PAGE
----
When investors clamor for exposure to a hot sector of the economy, it's a pretty safe bet that someone's making good money off of those speculative IPOs. It's the folks selling those shares to the public, of course. It's hard not to view the recent explosion of solar IPOs in this light.

Occasionally, however, just the reverse occurs. A sector or sub-sector becomes so neglected that no one wants to own the shares. Think Cisco (NASDAQ:CSCO) in 2002. Or Yahoo! (NASDAQ:YHOO) in 2002. Or any Internet or telecom company in 2002, for that matter. That toxic time is exactly when opportunistic buyers swoop in, with noses plugged and eyes wide open, to pick up attractive assets on the cheap.

The Internet and telecom bubble stories are well known, but a similar window of opportunity opened for the seismic sector a few years ago. Even today, with oil prices in record territory, investor enthusiasm for the sector remains uneven at best.

Feel the tremors
The acquisition and processing of seismic data, also referred to as geophysical services, is a key ingredient to the successful exploration for oil and gas. Essentially, these companies map out underground terrain, increasing an explorer's confidence in drilling a producing well. Due to a decrease in exploration activity, a fair amount of these companies went bankrupt in the days of $1 to $1.50 gasoline. One company, Seitel, even managed to go bankrupt after gas prices had turned up dramatically in 2003.

Investors didn't want anything to do with these sagging seismic companies. As usual, Warren Buffett spotted the opportunity here earlier than most. He bought up all the fire sale-priced bonds of Seitel, and got paid out at face value when the company emerged from Chapter 11. Buffett would have done even better had he taken an equity stake in the reorganized firm -- Seitel's stock pumped out multibagger returns quicker than you could say "great galloping geophysics!"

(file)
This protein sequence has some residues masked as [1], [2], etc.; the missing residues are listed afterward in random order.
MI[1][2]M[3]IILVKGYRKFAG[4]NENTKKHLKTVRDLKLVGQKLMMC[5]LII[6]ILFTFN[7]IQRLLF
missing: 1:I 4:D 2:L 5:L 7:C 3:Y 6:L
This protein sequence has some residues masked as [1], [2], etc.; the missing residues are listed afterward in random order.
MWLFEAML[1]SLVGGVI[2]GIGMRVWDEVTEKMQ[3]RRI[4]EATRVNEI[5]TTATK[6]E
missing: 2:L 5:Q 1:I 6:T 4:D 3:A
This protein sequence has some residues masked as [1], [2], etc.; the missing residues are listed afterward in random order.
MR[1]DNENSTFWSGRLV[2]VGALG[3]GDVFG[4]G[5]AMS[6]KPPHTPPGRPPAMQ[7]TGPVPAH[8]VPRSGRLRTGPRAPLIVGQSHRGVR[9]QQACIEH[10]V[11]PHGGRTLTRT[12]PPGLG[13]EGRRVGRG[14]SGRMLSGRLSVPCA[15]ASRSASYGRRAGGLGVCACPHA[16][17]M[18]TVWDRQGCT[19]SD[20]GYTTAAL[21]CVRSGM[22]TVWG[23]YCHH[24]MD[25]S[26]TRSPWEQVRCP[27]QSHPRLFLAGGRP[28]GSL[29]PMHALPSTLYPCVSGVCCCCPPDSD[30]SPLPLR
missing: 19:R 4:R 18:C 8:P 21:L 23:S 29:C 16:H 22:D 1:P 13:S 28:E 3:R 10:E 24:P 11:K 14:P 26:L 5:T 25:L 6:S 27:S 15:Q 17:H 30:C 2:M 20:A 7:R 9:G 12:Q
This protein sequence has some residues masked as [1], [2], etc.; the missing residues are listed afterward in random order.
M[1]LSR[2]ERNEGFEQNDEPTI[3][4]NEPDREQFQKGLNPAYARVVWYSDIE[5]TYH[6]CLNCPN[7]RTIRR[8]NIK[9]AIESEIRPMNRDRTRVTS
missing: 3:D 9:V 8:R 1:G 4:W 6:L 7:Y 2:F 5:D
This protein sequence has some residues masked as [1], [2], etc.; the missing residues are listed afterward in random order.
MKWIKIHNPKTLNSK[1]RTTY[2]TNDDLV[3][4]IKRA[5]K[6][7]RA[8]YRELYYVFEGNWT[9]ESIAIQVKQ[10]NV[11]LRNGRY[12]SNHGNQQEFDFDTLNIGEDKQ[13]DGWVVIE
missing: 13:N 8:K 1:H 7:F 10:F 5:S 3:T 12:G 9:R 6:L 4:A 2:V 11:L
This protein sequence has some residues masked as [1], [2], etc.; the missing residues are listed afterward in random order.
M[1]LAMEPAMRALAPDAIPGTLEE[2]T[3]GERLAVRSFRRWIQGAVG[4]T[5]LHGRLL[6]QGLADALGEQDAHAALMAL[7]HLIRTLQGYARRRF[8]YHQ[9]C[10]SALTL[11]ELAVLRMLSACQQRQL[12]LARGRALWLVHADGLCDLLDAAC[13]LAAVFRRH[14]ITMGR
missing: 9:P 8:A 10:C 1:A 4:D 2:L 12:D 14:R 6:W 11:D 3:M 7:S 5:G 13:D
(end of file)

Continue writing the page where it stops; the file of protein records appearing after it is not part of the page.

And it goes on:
Enthusiasm for this post-bankruptcy, bulletin board-listed company eventually sputtered out, and ValueAct Capital bought the company last year for no discernable premium. Seitel hasn't been the only seismic player to get scooped up since seismic profits started rocking and rolling again. Schlumberger (NYSE:SLB) bought the piece of WesternGeco from Baker Hughes (NYSE:BHI) that it didn't already own, and CGG bought out rival Veritas DGC to form CGG Veritas (NYSE:CGV).

In a sense, the field is now narrowing even further. Petroleum Geo-Services (NYSE:PGS), one of the three largest stand-alone seismic businesses, has chosen to delist its shares from the New York Stock Exchange. The reason cited? A lack of significant trading volume compared to the company's main listing in native Norway, making the costs of compliance not worthwhile.

This is rather astonishing, given the company's tremendous performance since it emerged from Chapter 11 in late 2003. PGS is roughly 10 times the size of Motley Fool Hidden Gems selection Dawson Geophysical (NASDAQ:DWSN), but sees a third less trading volume in the U.S. Which one of these is hidden, anyway? Once again, it looks like the whiff of bankruptcy kept a lot of people out of this exciting turnaround story. (Dawson, which solely operates in the onshore North American market, has been a huge hit since Bill Mann singled it out for subscribers in late 2005.)

Quiet seismic shifting
I find it a bit odd just how quiet the resurgence of the seismic players has been. It's not as if these firms are being left to languish, however. Financial buyers have demonstrated a consistent eagerness to snatch away just about any operator in the space that the broader investing public hasn't embraced. That's not to say that any given seismic company is necessarily a buy today. There's only so much consolidation that can occur in this not particularly fragmented market.

The recent history of the seismic sector may be of limited value for those hunting for an investment theme that's one step ahead of the market. The seismic story is already out there, and the easy money was made 500% ago. Then again, keeping this example in mind while seeking future sizzle from unloved sectors just might help you sniff out the next seismic story.

Motley Fool Hidden Gems recommendations have beaten the market by an average of 38 percentage points since the newsletter's inception. To find out what stocks the team is recommending for investors right now, try out an all-access 30-day free trial.

Fool contributor Toby Shute doesn't own shares in any company mentioned. The Motley Fool's disclosure policy never goes out of favor.